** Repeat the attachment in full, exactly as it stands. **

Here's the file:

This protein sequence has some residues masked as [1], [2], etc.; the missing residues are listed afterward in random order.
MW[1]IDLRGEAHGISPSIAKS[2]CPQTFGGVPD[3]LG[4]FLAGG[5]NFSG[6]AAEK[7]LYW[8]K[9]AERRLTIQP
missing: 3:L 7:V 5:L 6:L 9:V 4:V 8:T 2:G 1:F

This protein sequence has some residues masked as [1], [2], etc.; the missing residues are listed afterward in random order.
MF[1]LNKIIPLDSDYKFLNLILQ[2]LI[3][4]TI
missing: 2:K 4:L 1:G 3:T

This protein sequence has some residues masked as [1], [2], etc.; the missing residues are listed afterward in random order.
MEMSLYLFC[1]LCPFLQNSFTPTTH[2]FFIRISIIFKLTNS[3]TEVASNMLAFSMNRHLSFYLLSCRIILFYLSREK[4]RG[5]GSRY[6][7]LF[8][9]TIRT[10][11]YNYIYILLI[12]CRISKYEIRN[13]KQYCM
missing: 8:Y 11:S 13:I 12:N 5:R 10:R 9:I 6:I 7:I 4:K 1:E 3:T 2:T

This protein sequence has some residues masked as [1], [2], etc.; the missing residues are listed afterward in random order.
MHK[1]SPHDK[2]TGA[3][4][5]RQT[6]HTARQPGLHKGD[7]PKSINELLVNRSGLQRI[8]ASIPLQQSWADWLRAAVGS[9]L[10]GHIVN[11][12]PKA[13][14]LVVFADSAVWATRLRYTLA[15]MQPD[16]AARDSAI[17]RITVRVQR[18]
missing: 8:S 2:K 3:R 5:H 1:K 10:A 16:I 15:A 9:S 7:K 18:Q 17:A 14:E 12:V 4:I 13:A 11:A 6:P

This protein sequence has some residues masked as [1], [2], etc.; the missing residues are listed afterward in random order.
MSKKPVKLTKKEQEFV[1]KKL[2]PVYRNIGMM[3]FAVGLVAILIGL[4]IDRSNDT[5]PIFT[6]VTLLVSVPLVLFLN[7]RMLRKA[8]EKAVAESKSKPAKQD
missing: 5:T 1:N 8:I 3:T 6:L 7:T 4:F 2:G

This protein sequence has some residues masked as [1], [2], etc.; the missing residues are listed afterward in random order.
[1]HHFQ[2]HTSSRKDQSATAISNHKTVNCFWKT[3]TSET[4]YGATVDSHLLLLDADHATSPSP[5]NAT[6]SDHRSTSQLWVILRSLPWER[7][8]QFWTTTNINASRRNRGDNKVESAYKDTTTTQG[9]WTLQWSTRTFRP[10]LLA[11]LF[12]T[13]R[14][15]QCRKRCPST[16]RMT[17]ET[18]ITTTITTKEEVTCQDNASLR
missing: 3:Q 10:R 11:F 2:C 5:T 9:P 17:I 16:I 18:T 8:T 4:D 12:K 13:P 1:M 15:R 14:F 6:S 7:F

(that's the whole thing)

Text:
This protein sequence has some residues masked as [1], [2], etc.; the missing residues are listed afterward in random order.
MW[1]IDLRGEAHGISPSIAKS[2]CPQTFGGVPD[3]LG[4]FLAGG[5]NFSG[6]AAEK[7]LYW[8]K[9]AERRLTIQP
missing: 3:L 7:V 5:L 6:L 9:V 4:V 8:T 2:G 1:F

This protein sequence has some residues masked as [1], [2], etc.; the missing residues are listed afterward in random order.
MF[1]LNKIIPLDSDYKFLNLILQ[2]LI[3][4]TI
missing: 2:K 4:L 1:G 3:T

This protein sequence has some residues masked as [1], [2], etc.; the missing residues are listed afterward in random order.
MEMSLYLFC[1]LCPFLQNSFTPTTH[2]FFIRISIIFKLTNS[3]TEVASNMLAFSMNRHLSFYLLSCRIILFYLSREK[4]RG[5]GSRY[6][7]LF[8][9]TIRT[10][11]YNYIYILLI[12]CRISKYEIRN[13]KQYCM
missing: 8:Y 11:S 13:I 12:N 5:R 10:R 9:I 6:I 7:I 4:K 1:E 3:T 2:T

This protein sequence has some residues masked as [1], [2], etc.; the missing residues are listed afterward in random order.
MHK[1]SPHDK[2]TGA[3][4][5]RQT[6]HTARQPGLHKGD[7]PKSINELLVNRSGLQRI[8]ASIPLQQSWADWLRAAVGS[9]L[10]GHIVN[11][12]PKA[13][14]LVVFADSAVWATRLRYTLA[15]MQPD[16]AARDSAI[17]RITVRVQR[18]
missing: 8:S 2:K 3:R 5:H 1:K 10:A 16:I 15:A 9:S 7:K 18:Q 17:A 14:E 12:V 4:I 13:A 11:A 6:P

This protein sequence has some residues masked as [1], [2], etc.; the missing residues are listed afterward in random order.
MSKKPVKLTKKEQEFV[1]KKL[2]PVYRNIGMM[3]FAVGLVAILIGL[4]IDRSNDT[5]PIFT[6]VTLLVSVPLVLFLN[7]RMLRKA[8]EKAVAESKSKPAKQD
missing: 5:T 1:N 8:I 3:T 6:L 7:T 4:F 2:G

This protein sequence has some residues masked as [1], [2], etc.; the missing residues are listed afterward in random order.
[1]HHFQ[2]HTSSRKDQSATAISNHKTVNCFWKT[3]TSET[4]YGATVDSHLLLLDADHATSPSP[5]NAT[6]SDHRSTSQLWVILRSLPWER[7][8]QFWTTTNINASRRNRGDNKVESAYKDTTTTQG[9]WTLQWSTRTFRP[10]LLA[11]LF[12]T[13]R[14][15]QCRKRCPST[16]RMT[17]ET[18]ITTTITTKEEVTCQDNASLR
missing: 3:Q 10:R 11:F 2:C 5:T 9:P 17:I 16:I 18:T 8:T 4:D 12:K 13:P 1:M 15:R 14:F 6:S 7:F